Friday, March 18, 2016

Here we go yet again--the audience is invoked to call the shots for Dish, NBC Universal re: MSNBC

Media moguls at Dish and Comcast don't agree on Comcast's fee hike for MSNBC and  now both run ads aimed at the audience to care whether or not Dish should pay the higher fee to continue to carry MSNBC.  And as was the case in Viacom vs Suddenlink, both sides overestimate their value to their audiences.  There's a bit of a spin on that, and that is Comcast's muscle over MSNBC and its trend to be a liberal-leaning media entity; Comcast doesn't care for MSNBC's leanings, seeking to overhaul it instead and could actually use the artificially dwindled audience/ratings numbers as a good excuse to outright kill off the entity if it sees fit.

And so both are running ads on MSNBC encouraging the audience to either fight Dish in favor of the rate hike or fight Comcast's rate hike.  Here's the deal, though--Fox has always crowed about how it always beats MSNBC in ratings on any given day, any given quarter, any given year and the truth of this is based on the fact that Fox is always provided to every cable viewer in every state of the union as part of the basic cable package.  MSNBC is part of a basic cable package only in some states but not all of them--ratings comparisons are not legit in the first place because of this. What's going to happen if Dish drops MSNBC is that it gives Comcast a bigger reason to gut the thing.  But given the quirks of availability in basic cable, that's not going to work well either.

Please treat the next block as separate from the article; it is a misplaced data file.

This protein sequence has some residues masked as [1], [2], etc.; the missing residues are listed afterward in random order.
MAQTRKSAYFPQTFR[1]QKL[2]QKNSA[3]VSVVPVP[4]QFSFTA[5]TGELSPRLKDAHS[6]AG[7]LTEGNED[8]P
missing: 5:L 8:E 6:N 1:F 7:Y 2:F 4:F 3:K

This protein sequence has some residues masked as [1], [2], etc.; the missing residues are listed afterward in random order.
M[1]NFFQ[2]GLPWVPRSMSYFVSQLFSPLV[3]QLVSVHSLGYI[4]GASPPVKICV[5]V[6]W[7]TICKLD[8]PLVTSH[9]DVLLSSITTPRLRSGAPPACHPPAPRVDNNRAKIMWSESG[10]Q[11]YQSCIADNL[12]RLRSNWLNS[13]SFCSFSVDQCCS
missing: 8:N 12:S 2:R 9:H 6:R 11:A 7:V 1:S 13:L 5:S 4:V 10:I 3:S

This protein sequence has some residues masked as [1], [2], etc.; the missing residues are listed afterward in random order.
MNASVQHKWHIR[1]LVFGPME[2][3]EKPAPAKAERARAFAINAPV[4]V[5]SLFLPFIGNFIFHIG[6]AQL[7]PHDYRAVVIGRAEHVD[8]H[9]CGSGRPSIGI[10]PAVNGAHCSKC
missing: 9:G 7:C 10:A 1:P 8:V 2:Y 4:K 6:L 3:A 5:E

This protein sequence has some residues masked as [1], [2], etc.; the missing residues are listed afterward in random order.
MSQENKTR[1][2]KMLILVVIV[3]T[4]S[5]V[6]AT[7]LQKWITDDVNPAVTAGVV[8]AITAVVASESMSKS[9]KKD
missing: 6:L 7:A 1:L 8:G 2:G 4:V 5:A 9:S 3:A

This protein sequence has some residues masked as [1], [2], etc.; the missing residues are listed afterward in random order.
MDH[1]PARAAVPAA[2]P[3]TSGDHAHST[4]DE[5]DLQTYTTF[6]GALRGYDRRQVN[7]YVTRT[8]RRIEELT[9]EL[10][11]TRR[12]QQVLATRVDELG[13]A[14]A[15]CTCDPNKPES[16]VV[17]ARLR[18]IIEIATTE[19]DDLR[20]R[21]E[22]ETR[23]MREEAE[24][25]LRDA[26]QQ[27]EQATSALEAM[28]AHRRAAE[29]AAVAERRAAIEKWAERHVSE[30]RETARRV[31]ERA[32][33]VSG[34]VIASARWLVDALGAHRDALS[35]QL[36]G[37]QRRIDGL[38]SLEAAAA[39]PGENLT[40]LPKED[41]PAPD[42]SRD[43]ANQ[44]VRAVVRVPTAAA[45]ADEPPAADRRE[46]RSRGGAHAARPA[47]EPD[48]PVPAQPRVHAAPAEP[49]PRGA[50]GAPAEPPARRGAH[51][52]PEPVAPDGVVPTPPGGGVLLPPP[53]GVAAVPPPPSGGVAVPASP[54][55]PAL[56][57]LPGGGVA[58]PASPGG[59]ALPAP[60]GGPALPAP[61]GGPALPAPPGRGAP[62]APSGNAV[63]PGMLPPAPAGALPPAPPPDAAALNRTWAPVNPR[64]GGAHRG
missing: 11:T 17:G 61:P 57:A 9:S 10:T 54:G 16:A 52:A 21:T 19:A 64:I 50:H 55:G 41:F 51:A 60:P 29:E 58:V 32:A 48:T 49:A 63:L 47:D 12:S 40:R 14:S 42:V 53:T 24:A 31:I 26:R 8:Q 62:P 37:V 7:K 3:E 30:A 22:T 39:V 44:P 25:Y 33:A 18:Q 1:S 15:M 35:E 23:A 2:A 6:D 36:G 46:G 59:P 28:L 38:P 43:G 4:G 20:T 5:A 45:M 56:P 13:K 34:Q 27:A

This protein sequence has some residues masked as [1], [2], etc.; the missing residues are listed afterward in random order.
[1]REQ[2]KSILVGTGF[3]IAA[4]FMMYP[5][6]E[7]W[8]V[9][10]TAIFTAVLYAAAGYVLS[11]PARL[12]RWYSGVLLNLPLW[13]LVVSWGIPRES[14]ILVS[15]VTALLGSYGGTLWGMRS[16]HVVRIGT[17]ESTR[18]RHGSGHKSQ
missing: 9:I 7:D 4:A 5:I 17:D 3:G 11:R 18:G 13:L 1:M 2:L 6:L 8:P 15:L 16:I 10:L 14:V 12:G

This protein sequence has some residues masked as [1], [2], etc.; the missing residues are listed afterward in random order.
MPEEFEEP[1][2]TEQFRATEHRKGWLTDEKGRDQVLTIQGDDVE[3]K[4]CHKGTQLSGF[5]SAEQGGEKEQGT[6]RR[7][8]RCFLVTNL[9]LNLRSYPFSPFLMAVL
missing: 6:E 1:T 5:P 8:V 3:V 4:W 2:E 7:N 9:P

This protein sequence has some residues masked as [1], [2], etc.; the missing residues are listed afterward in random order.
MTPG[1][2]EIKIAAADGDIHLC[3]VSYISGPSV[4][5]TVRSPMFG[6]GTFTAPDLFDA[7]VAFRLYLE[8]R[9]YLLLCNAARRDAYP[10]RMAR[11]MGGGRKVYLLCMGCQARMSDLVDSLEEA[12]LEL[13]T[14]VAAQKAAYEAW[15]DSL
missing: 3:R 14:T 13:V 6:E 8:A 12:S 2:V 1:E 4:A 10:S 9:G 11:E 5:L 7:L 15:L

We're going to see more of these rate hike disputes, declares the Wall Street Journal.  As long as web TV makes further inroads into the broader audience eyeball count, both Dish and cable are going to see declines in revenues from their audiences making cost-cutting necessary; this may very well lead to the eventual extinction of both types of entities with universal access to content would be the world wide web.

Bottom line: the audience is who determines the bottom line in all cases.  All major corporations remain at the mercy of the audiences, as well they should.

Denver Business Journal's other article on new Dish vs NBCUniversal lawsuit.

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From Deadline Hollywood



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